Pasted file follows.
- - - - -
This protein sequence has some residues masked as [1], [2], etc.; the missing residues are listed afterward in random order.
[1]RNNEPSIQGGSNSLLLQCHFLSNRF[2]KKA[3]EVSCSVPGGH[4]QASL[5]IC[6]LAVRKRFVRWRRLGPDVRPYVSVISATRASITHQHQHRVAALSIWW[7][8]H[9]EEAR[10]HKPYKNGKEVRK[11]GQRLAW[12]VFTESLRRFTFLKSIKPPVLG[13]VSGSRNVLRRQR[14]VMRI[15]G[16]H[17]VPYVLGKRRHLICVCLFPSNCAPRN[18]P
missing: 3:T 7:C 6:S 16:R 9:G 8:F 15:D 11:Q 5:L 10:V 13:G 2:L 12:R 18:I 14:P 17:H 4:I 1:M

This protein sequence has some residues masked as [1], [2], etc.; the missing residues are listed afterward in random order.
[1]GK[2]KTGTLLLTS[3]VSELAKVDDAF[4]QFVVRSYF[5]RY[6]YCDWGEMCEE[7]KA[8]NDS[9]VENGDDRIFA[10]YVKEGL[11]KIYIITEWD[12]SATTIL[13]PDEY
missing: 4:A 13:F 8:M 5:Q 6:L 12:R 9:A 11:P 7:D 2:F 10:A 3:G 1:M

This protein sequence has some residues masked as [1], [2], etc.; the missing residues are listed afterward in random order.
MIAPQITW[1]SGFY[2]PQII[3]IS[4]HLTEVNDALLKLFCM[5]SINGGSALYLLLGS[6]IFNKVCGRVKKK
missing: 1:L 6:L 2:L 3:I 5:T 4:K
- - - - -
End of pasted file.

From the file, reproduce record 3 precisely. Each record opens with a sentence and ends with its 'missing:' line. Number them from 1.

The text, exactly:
This protein sequence has some residues masked as [1], [2], etc.; the missing residues are listed afterward in random order.
MIAPQITW[1]SGFY[2]PQII[3]IS[4]HLTEVNDALLKLFCM[5]SINGGSALYLLLGS[6]IFNKVCGRVKKK
missing: 1:L 6:L 2:L 3:I 5:T 4:K